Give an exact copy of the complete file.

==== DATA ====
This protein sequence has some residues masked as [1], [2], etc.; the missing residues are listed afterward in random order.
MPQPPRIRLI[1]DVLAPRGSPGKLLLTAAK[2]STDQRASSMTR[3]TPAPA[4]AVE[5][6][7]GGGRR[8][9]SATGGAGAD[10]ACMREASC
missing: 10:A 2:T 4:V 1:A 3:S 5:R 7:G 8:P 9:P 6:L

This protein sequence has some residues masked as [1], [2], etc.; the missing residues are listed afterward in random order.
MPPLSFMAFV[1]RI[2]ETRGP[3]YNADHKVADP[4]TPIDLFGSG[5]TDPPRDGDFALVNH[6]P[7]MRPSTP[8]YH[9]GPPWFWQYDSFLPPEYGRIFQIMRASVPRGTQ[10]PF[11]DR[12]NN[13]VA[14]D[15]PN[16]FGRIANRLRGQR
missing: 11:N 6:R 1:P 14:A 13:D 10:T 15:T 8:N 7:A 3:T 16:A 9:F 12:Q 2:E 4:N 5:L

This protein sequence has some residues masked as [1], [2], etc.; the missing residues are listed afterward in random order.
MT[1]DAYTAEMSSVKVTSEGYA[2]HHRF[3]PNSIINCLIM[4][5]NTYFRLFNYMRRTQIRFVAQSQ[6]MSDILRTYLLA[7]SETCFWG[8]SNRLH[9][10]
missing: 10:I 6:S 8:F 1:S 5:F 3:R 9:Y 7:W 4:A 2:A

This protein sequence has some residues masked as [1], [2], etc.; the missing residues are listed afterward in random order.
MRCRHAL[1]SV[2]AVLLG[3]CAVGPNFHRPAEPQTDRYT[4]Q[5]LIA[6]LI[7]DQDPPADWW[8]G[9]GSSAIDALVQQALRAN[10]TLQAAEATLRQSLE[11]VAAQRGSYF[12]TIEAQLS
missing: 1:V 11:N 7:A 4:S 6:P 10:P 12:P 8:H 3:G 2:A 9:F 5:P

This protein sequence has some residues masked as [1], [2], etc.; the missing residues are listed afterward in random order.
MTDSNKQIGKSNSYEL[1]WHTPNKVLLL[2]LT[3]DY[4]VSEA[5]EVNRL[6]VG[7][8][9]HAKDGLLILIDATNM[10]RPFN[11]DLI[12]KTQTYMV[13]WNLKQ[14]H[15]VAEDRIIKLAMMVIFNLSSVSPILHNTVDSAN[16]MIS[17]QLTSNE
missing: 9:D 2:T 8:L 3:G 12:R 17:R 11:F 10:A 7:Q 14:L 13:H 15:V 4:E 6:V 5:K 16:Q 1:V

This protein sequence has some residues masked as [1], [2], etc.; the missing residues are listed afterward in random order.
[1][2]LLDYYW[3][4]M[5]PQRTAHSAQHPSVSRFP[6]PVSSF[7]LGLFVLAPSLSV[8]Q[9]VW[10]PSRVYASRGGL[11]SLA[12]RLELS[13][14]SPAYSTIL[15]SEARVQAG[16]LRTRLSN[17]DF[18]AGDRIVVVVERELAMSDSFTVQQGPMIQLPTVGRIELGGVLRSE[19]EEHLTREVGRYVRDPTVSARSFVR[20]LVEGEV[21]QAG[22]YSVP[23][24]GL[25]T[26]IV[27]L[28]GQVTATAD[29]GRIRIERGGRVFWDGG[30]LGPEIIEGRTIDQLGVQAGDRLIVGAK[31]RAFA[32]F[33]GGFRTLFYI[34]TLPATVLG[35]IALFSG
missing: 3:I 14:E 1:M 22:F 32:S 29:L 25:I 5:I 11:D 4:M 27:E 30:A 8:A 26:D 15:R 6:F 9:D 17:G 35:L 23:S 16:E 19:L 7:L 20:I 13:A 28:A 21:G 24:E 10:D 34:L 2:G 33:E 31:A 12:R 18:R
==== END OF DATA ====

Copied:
This protein sequence has some residues masked as [1], [2], etc.; the missing residues are listed afterward in random order.
MPQPPRIRLI[1]DVLAPRGSPGKLLLTAAK[2]STDQRASSMTR[3]TPAPA[4]AVE[5][6][7]GGGRR[8][9]SATGGAGAD[10]ACMREASC
missing: 10:A 2:T 4:V 1:A 3:S 5:R 7:G 8:P 9:P 6:L

This protein sequence has some residues masked as [1], [2], etc.; the missing residues are listed afterward in random order.
MPPLSFMAFV[1]RI[2]ETRGP[3]YNADHKVADP[4]TPIDLFGSG[5]TDPPRDGDFALVNH[6]P[7]MRPSTP[8]YH[9]GPPWFWQYDSFLPPEYGRIFQIMRASVPRGTQ[10]PF[11]DR[12]NN[13]VA[14]D[15]PN[16]FGRIANRLRGQR
missing: 11:N 6:R 1:P 14:A 13:D 10:T 15:T 8:N 7:A 3:T 16:A 9:F 12:Q 2:E 4:N 5:L

This protein sequence has some residues masked as [1], [2], etc.; the missing residues are listed afterward in random order.
MT[1]DAYTAEMSSVKVTSEGYA[2]HHRF[3]PNSIINCLIM[4][5]NTYFRLFNYMRRTQIRFVAQSQ[6]MSDILRTYLLA[7]SETCFWG[8]SNRLH[9][10]
missing: 10:I 6:S 8:F 1:S 5:F 3:R 9:Y 7:W 4:A 2:A

This protein sequence has some residues masked as [1], [2], etc.; the missing residues are listed afterward in random order.
MRCRHAL[1]SV[2]AVLLG[3]CAVGPNFHRPAEPQTDRYT[4]Q[5]LIA[6]LI[7]DQDPPADWW[8]G[9]GSSAIDALVQQALRAN[10]TLQAAEATLRQSLE[11]VAAQRGSYF[12]TIEAQLS
missing: 1:V 11:N 7:A 4:S 6:P 10:P 12:P 8:H 3:G 2:A 9:F 5:P

This protein sequence has some residues masked as [1], [2], etc.; the missing residues are listed afterward in random order.
MTDSNKQIGKSNSYEL[1]WHTPNKVLLL[2]LT[3]DY[4]VSEA[5]EVNRL[6]VG[7][8][9]HAKDGLLILIDATNM[10]RPFN[11]DLI[12]KTQTYMV[13]WNLKQ[14]H[15]VAEDRIIKLAMMVIFNLSSVSPILHNTVDSAN[16]MIS[17]QLTSNE
missing: 9:D 2:T 8:L 3:G 12:R 17:R 11:F 10:A 7:Q 14:L 13:H 15:V 4:E 6:V 5:K 16:Q 1:V

This protein sequence has some residues masked as [1], [2], etc.; the missing residues are listed afterward in random order.
[1][2]LLDYYW[3][4]M[5]PQRTAHSAQHPSVSRFP[6]PVSSF[7]LGLFVLAPSLSV[8]Q[9]VW[10]PSRVYASRGGL[11]SLA[12]RLELS[13][14]SPAYSTIL[15]SEARVQAG[16]LRTRLSN[17]DF[18]AGDRIVVVVERELAMSDSFTVQQGPMIQLPTVGRIELGGVLRSE[19]EEHLTREVGRYVRDPTVSARSFVR[20]LVEGEV[21]QAG[22]YSVP[23][24]GL[25]T[26]IV[27]L[28]GQVTATAD[29]GRIRIERGGRVFWDGG[30]LGPEIIEGRTIDQLGVQAGDRLIVGAK[31]RAFA[32]F[33]GGFRTLFYI[34]TLPATVLG[35]IALFSG
missing: 3:I 14:E 1:M 22:F 32:S 29:L 25:I 5:I 11:D 4:M 27:E 30:A 8:A 26:D 15:R 6:F 9:D 17:G 35:L 23:S 16:E 19:L 7:L 20:I 13:A 28:A 21:G 24:E 10:D 34:L 2:G 33:E 31:A 12:R 18:R